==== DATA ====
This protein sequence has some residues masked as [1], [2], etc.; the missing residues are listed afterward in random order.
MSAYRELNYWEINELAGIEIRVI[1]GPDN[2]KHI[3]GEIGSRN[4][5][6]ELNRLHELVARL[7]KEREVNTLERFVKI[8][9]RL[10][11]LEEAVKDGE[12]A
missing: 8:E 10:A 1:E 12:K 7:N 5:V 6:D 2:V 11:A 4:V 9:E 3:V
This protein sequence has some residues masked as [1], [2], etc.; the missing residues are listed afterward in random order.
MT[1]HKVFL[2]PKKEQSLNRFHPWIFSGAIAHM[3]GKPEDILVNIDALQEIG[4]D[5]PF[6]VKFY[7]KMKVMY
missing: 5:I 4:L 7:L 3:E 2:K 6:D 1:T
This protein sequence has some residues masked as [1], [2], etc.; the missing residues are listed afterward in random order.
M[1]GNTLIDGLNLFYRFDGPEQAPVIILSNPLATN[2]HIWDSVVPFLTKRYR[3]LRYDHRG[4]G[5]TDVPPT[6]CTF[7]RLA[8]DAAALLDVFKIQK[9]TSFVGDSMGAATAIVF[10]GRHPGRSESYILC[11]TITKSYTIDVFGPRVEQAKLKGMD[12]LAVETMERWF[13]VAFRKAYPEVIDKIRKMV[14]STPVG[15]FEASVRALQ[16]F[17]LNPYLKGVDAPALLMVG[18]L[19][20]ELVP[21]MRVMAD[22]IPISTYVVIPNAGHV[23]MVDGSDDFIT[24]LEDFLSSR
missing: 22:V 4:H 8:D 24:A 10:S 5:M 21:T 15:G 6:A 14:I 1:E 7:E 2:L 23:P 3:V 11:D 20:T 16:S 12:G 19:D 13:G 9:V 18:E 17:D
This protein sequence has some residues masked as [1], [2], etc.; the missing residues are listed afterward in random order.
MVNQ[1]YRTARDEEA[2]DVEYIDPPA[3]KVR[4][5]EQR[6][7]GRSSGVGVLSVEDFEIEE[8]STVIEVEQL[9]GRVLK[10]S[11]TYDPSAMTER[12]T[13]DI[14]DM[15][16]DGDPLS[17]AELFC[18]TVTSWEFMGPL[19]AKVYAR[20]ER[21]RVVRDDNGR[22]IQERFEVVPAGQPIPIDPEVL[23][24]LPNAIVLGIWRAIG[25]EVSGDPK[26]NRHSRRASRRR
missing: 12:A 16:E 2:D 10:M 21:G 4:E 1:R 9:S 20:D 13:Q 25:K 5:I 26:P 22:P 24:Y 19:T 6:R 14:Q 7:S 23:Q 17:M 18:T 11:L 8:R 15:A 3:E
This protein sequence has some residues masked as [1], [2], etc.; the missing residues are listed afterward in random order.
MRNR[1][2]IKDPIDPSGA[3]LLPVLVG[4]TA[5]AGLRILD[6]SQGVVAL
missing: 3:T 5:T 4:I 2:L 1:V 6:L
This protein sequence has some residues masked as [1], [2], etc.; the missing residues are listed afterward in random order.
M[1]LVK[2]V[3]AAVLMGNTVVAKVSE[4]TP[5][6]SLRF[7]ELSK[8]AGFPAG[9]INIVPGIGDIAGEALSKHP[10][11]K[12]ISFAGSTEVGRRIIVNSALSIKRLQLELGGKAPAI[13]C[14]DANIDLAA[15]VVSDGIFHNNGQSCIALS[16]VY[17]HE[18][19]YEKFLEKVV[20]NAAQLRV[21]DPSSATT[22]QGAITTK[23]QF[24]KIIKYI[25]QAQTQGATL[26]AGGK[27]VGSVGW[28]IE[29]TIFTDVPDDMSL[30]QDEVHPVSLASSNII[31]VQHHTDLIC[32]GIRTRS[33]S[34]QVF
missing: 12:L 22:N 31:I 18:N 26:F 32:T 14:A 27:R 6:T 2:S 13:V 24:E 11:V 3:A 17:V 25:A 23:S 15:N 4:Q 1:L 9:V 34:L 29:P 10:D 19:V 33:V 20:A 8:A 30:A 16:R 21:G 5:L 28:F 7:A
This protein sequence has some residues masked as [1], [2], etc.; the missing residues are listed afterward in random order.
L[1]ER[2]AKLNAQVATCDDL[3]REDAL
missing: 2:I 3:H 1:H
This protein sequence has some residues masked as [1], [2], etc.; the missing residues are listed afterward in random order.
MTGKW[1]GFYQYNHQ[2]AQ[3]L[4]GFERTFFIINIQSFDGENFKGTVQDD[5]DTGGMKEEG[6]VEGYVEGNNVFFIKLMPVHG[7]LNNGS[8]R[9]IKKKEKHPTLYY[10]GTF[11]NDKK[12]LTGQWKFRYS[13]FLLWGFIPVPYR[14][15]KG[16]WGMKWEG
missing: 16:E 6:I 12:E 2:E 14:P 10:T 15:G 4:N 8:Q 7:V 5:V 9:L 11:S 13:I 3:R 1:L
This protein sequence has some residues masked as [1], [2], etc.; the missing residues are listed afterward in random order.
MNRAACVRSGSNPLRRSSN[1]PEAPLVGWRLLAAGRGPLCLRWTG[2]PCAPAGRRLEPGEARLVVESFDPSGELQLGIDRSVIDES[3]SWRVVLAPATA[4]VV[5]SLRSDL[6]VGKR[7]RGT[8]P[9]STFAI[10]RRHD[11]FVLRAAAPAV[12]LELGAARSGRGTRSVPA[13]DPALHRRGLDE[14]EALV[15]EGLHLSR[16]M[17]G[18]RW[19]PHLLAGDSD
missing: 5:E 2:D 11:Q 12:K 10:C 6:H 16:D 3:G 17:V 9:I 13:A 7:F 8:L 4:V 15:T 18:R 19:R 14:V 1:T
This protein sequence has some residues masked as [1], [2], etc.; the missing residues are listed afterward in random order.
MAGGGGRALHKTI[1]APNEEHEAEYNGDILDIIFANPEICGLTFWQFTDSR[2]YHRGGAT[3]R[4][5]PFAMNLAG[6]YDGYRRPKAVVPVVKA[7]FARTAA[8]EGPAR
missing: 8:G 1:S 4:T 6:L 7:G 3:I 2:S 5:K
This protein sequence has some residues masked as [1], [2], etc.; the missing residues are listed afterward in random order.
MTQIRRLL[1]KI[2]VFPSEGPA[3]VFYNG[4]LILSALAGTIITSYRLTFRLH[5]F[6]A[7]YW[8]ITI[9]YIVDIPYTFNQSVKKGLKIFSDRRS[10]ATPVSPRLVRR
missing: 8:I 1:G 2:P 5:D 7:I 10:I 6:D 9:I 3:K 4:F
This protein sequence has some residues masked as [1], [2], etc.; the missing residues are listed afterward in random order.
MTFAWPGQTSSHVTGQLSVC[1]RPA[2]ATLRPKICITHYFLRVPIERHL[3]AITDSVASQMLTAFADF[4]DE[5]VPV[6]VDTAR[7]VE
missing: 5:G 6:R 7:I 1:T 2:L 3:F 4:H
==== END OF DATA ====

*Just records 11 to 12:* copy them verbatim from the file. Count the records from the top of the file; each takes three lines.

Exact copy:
This protein sequence has some residues masked as [1], [2], etc.; the missing residues are listed afterward in random order.
MTQIRRLL[1]KI[2]VFPSEGPA[3]VFYNG[4]LILSALAGTIITSYRLTFRLH[5]F[6]A[7]YW[8]ITI[9]YIVDIPYTFNQSVKKGLKIFSDRRS[10]ATPVSPRLVRR
missing: 8:I 1:G 2:P 5:D 7:I 10:I 6:D 9:I 3:K 4:F
This protein sequence has some residues masked as [1], [2], etc.; the missing residues are listed afterward in random order.
MTFAWPGQTSSHVTGQLSVC[1]RPA[2]ATLRPKICITHYFLRVPIERHL[3]AITDSVASQMLTAFADF[4]DE[5]VPV[6]VDTAR[7]VE
missing: 5:G 6:R 7:I 1:T 2:L 3:F 4:H